U.S. Attorney General Eric Holder, center, announces Monday Citigroup will pay $7 billion to settle an investigation into risky subprime mortgages. With Holder, are, from left, Tony West, the lead Justice Department negotiator in the Citigroup case; John Walsh, U.S. Attorney for the District of Colorado and Loretta E. Lynch, U.S. Attorney for the Eastern District of New York.
U.S. Attorney General Eric Holder, center, announces Monday Citigroup will pay $7 billion to settle an investigation into risky subprime mortgages. With Holder, are, from left, Tony West, the lead Justice Department negotiator in the Citigroup case; John Walsh, U.S. Attorney for the District of Colorado and Loretta E. Lynch, U.S. Attorney for the Eastern District of New York. (AP/Pablo Martinez Monsivais)

New York will get $182 million out of a $7 billion settlement between Citigroup Inc. and the federal government over the bank’s activity in the subprime mortgage market, which was announced Monday.

The settlement came out of an investigation led by the U.S. Attorneys for the Eastern District of New York and the District of Colorado, as well as the Department of Justice’s Residential Mortgage-Backed Securities (RMBS) Working Group.

See Settlement Agreement and Statement of Facts.

Of the total settlement, $4 billion will be paid to the Department of Justice as a civil penalty and $500 million will be paid to state attorneys general and the Federal Deposit Insurance Corporation. The remaining $2.5 billion will provide relief to consumers, which will include relief for underwater homeowners and financing of low-income rental housing.

Of New York’s share, $92 million will be paid in cash and $90 million will go toward consumer relief, according to New York Attorney General Eric Schneiderman, who co-chairs the RMBS Working Group.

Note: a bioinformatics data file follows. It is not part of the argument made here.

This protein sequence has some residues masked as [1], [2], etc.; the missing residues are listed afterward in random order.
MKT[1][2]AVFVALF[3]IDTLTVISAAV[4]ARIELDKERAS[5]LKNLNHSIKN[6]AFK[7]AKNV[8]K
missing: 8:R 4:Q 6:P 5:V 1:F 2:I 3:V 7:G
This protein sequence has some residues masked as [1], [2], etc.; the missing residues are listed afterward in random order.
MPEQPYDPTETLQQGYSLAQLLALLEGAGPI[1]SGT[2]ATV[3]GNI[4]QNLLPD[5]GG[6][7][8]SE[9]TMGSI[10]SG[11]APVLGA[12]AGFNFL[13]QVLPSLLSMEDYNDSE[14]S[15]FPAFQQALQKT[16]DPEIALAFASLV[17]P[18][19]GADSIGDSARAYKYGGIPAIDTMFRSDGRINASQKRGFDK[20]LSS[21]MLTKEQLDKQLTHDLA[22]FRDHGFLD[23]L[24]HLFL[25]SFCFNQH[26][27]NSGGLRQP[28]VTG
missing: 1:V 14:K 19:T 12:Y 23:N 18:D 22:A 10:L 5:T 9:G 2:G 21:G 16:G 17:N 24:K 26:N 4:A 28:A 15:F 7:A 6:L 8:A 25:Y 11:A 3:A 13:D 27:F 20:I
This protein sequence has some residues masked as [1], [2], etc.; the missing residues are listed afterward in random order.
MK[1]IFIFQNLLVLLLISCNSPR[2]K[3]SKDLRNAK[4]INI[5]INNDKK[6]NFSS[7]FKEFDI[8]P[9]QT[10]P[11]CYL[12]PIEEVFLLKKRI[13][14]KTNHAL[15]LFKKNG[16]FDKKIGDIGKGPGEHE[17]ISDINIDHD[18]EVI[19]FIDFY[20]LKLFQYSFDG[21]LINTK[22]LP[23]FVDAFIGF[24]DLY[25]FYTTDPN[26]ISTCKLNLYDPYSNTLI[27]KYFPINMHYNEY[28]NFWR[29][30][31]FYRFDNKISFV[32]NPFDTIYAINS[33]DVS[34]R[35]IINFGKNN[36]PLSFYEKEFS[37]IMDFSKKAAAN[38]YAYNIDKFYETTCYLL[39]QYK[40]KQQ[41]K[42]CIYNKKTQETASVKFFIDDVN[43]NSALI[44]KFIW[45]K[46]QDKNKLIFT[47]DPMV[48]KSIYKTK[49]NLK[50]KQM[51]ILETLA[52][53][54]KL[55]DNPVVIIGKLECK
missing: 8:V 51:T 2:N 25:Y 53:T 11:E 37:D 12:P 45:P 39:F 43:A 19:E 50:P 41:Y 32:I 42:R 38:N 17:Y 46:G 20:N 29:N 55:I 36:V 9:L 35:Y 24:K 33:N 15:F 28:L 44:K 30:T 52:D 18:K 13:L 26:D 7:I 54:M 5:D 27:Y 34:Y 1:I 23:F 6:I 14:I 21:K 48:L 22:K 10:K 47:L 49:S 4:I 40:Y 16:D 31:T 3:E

“This settlement will build upon our work bringing relief to homeowners around the country and across New York, and is exactly what our working group was created to do,” Schneiderman said in a news release. “Systemic frauds harmed thousands of New York homeowners and investors, and today’s result is a major victory in the fight to hold those who caused the financial crisis accountable.”

The settlement does not release Citigroup officers from potential criminal liability.

Eastern District U.S. Attorney Loretta Lynch, in a statement, said the investigation revealed “that the misconduct in Citigroup’s deals devastated the nation and the world’s economies, touching everyone.”

“The investors in Citigroup RMBS included federally-insured financial institutions, as well as a host of states, cities, public and union pension and benefit funds, universities, religious charities and hospitals, among others,” she continued. “These are our neighbors in Colorado, New York and around the country, hard-working people who saved and put away for retirement, only to see their savings decimated.”

The Eastern District assistant U.S. attorneys involved in the investigation are Richard Hayes, John Vagelatos and Edward Newman.

Citigroup is represented by Brad Karp, Theodore Wells, Bruce Birenboim and Susanna Buergel, partners at Paul, Weiss, Rifkind, Wharton & Garrison, along with associates Kevin O’Keefe, Jesse Crew, Ryan Goldstein and Caitlin Grusauskas.